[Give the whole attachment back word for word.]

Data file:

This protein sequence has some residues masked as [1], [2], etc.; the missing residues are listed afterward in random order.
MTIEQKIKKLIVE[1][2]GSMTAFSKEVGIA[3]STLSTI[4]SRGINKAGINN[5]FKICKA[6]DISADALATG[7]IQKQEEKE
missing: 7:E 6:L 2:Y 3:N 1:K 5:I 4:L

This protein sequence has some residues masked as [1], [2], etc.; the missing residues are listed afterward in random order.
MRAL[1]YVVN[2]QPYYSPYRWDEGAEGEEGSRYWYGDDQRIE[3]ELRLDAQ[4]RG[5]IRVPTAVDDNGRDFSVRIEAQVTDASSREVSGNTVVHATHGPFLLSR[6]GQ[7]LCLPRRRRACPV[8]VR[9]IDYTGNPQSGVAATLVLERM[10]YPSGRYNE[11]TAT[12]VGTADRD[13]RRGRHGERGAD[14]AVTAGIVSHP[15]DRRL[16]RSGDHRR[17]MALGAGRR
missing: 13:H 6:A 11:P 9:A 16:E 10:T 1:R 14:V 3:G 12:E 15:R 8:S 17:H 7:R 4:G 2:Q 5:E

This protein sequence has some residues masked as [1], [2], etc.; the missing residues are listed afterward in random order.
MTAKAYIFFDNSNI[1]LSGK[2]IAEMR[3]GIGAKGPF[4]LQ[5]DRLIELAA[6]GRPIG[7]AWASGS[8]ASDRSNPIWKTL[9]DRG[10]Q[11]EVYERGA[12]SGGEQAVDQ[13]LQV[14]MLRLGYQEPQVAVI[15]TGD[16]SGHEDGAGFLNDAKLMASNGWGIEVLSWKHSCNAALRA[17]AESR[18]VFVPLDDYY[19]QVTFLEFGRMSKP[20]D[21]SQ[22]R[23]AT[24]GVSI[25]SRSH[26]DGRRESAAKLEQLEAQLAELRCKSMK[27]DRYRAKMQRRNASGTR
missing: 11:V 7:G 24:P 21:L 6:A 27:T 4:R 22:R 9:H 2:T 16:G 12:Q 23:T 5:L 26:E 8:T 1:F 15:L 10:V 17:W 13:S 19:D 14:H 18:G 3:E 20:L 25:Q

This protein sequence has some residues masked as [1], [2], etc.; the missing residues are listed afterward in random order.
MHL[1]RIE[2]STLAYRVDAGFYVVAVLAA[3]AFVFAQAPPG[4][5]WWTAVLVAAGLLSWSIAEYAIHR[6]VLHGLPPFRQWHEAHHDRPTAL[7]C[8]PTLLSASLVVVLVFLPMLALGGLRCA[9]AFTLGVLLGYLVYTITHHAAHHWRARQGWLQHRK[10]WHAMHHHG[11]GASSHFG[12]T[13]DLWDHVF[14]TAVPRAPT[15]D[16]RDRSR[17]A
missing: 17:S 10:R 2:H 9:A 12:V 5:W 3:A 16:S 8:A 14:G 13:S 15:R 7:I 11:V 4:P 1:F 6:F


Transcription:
This protein sequence has some residues masked as [1], [2], etc.; the missing residues are listed afterward in random order.
MTIEQKIKKLIVE[1][2]GSMTAFSKEVGIA[3]STLSTI[4]SRGINKAGINN[5]FKICKA[6]DISADALATG[7]IQKQEEKE
missing: 7:E 6:L 2:Y 3:N 1:K 5:I 4:L

This protein sequence has some residues masked as [1], [2], etc.; the missing residues are listed afterward in random order.
MRAL[1]YVVN[2]QPYYSPYRWDEGAEGEEGSRYWYGDDQRIE[3]ELRLDAQ[4]RG[5]IRVPTAVDDNGRDFSVRIEAQVTDASSREVSGNTVVHATHGPFLLSR[6]GQ[7]LCLPRRRRACPV[8]VR[9]IDYTGNPQSGVAATLVLERM[10]YPSGRYNE[11]TAT[12]VGTADRD[13]RRGRHGERGAD[14]AVTAGIVSHP[15]DRRL[16]RSGDHRR[17]MALGAGRR
missing: 13:H 6:A 11:P 9:A 16:E 10:T 1:R 14:V 3:G 12:E 15:R 8:S 17:H 7:R 4:G 2:Q 5:E

This protein sequence has some residues masked as [1], [2], etc.; the missing residues are listed afterward in random order.
MTAKAYIFFDNSNI[1]LSGK[2]IAEMR[3]GIGAKGPF[4]LQ[5]DRLIELAA[6]GRPIG[7]AWASGS[8]ASDRSNPIWKTL[9]DRG[10]Q[11]EVYERGA[12]SGGEQAVDQ[13]LQV[14]MLRLGYQEPQVAVI[15]TGD[16]SGHEDGAGFLNDAKLMASNGWGIEVLSWKHSCNAALRA[17]AESR[18]VFVPLDDYY[19]QVTFLEFGRMSKP[20]D[21]SQ[22]R[23]AT[24]GVSI[25]SRSH[26]DGRRESAAKLEQLEAQLAELRCKSMK[27]DRYRAKMQRRNASGTR
missing: 11:V 7:G 24:P 21:L 6:A 27:T 4:R 22:R 9:H 2:T 16:G 12:Q 23:T 5:L 26:E 8:T 1:F 15:L 10:V 17:W 13:S 19:D 14:H 18:G 3:E 20:L 25:Q

This protein sequence has some residues masked as [1], [2], etc.; the missing residues are listed afterward in random order.
MHL[1]RIE[2]STLAYRVDAGFYVVAVLAA[3]AFVFAQAPPG[4][5]WWTAVLVAAGLLSWSIAEYAIHR[6]VLHGLPPFRQWHEAHHDRPTAL[7]C[8]PTLLSASLVVVLVFLPMLALGGLRCA[9]AFTLGVLLGYLVYTITHHAAHHWRARQGWLQHRK[10]WHAMHHHG[11]GASSHFG[12]T[13]DLWDHVF[14]TAVPRAPT[15]D[16]RDRSR[17]A
missing: 17:S 10:R 2:H 9:A 12:V 5:W 3:A 16:S 8:A 14:G 13:S 15:R 7:I 11:V 4:P 1:F 6:F